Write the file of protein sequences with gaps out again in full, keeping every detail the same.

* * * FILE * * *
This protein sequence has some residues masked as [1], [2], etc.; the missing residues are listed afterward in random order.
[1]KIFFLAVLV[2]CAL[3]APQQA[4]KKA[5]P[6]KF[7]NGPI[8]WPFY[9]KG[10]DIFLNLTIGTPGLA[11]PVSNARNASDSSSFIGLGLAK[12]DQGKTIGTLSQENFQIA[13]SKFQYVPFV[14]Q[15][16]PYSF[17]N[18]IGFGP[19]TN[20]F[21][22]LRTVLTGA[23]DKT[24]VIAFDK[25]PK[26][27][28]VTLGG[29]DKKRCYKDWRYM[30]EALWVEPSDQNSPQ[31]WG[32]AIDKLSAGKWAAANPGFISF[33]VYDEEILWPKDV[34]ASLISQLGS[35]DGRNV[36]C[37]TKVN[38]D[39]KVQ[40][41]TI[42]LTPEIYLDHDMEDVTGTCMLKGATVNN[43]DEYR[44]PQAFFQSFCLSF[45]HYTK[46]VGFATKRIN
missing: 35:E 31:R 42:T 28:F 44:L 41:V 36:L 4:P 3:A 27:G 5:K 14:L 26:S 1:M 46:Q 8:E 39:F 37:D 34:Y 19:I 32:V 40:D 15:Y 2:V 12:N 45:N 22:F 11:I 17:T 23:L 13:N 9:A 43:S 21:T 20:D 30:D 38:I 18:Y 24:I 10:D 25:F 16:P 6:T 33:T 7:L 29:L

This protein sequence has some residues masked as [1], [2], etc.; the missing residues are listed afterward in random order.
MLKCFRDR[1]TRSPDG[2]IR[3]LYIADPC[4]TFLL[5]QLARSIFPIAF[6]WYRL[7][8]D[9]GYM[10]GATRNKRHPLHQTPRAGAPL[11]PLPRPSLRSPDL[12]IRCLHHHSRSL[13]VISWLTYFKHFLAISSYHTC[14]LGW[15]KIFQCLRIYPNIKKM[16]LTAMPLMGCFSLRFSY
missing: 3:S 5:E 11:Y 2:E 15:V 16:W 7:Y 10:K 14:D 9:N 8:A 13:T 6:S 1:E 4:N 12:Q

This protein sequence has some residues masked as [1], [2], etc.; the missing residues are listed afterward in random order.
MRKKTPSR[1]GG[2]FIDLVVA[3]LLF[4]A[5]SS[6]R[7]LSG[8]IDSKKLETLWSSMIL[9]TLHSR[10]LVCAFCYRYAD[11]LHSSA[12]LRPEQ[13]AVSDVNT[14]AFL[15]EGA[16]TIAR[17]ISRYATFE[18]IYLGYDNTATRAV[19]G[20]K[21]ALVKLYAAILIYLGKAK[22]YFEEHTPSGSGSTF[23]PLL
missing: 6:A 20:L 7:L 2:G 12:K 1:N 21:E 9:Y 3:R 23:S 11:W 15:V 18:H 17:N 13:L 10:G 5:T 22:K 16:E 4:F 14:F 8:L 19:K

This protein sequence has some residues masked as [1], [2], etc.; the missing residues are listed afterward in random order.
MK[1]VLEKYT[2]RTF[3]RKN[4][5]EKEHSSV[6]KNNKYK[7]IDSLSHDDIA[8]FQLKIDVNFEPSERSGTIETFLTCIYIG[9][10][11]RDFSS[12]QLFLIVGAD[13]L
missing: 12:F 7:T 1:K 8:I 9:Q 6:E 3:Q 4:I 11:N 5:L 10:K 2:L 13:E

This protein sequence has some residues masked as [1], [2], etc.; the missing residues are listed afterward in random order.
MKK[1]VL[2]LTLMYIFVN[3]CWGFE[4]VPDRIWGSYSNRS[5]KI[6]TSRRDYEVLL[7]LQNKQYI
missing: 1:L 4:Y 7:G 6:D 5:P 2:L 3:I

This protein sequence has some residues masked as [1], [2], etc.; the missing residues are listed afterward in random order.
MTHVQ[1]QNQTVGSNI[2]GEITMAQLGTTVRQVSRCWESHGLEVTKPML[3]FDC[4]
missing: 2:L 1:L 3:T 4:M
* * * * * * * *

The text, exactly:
This protein sequence has some residues masked as [1], [2], etc.; the missing residues are listed afterward in random order.
[1]KIFFLAVLV[2]CAL[3]APQQA[4]KKA[5]P[6]KF[7]NGPI[8]WPFY[9]KG[10]DIFLNLTIGTPGLA[11]PVSNARNASDSSSFIGLGLAK[12]DQGKTIGTLSQENFQIA[13]SKFQYVPFV[14]Q[15][16]PYSF[17]N[18]IGFGP[19]TN[20]F[21][22]LRTVLTGA[23]DKT[24]VIAFDK[25]PK[26][27][28]VTLGG[29]DKKRCYKDWRYM[30]EALWVEPSDQNSPQ[31]WG[32]AIDKLSAGKWAAANPGFISF[33]VYDEEILWPKDV[34]ASLISQLGS[35]DGRNV[36]C[37]TKVN[38]D[39]KVQ[40][41]TI[42]LTPEIYLDHDMEDVTGTCMLKGATVNN[43]DEYR[44]PQAFFQSFCLSF[45]HYTK[46]VGFATKRIN
missing: 35:E 31:R 42:T 28:F 44:L 41:V 36:L 4:P 3:A 27:G 5:K 14:L 26:S 1:M 46:Q 8:E 39:F 37:D 34:Y 19:I 32:V 40:D 15:Y 2:V 12:N 45:N 22:F 11:I 17:T 23:L 13:N 9:A 43:S 21:T 20:D 30:D 38:I 18:Y 24:I 10:D 25:F 16:P 6:T 33:T 7:L 29:L

This protein sequence has some residues masked as [1], [2], etc.; the missing residues are listed afterward in random order.
MLKCFRDR[1]TRSPDG[2]IR[3]LYIADPC[4]TFLL[5]QLARSIFPIAF[6]WYRL[7][8]D[9]GYM[10]GATRNKRHPLHQTPRAGAPL[11]PLPRPSLRSPDL[12]IRCLHHHSRSL[13]VISWLTYFKHFLAISSYHTC[14]LGW[15]KIFQCLRIYPNIKKM[16]LTAMPLMGCFSLRFSY
missing: 3:S 5:E 11:Y 2:E 15:V 16:W 7:Y 10:K 14:D 9:N 8:A 13:T 6:S 1:E 4:N 12:Q

This protein sequence has some residues masked as [1], [2], etc.; the missing residues are listed afterward in random order.
MRKKTPSR[1]GG[2]FIDLVVA[3]LLF[4]A[5]SS[6]R[7]LSG[8]IDSKKLETLWSSMIL[9]TLHSR[10]LVCAFCYRYAD[11]LHSSA[12]LRPEQ[13]AVSDVNT[14]AFL[15]EGA[16]TIAR[17]ISRYATFE[18]IYLGYDNTATRAV[19]G[20]K[21]ALVKLYAAILIYLGKAK[22]YFEEHTPSGSGSTF[23]PLL
missing: 6:A 20:L 7:L 2:G 12:K 1:N 21:E 9:Y 3:R 23:S 11:W 15:V 18:H 17:N 13:L 10:G 5:T 22:K 16:E 4:F 14:F 8:L 19:K

This protein sequence has some residues masked as [1], [2], etc.; the missing residues are listed afterward in random order.
MK[1]VLEKYT[2]RTF[3]RKN[4][5]EKEHSSV[6]KNNKYK[7]IDSLSHDDIA[8]FQLKIDVNFEPSERSGTIETFLTCIYIG[9][10][11]RDFSS[12]QLFLIVGAD[13]L
missing: 12:F 7:T 1:K 8:I 9:Q 6:E 3:Q 4:I 11:N 5:L 10:K 2:L 13:E

This protein sequence has some residues masked as [1], [2], etc.; the missing residues are listed afterward in random order.
MKK[1]VL[2]LTLMYIFVN[3]CWGFE[4]VPDRIWGSYSNRS[5]KI[6]TSRRDYEVLL[7]LQNKQYI
missing: 1:L 4:Y 7:G 6:D 5:P 2:L 3:I

This protein sequence has some residues masked as [1], [2], etc.; the missing residues are listed afterward in random order.
MTHVQ[1]QNQTVGSNI[2]GEITMAQLGTTVRQVSRCWESHGLEVTKPML[3]FDC[4]
missing: 2:L 1:L 3:T 4:M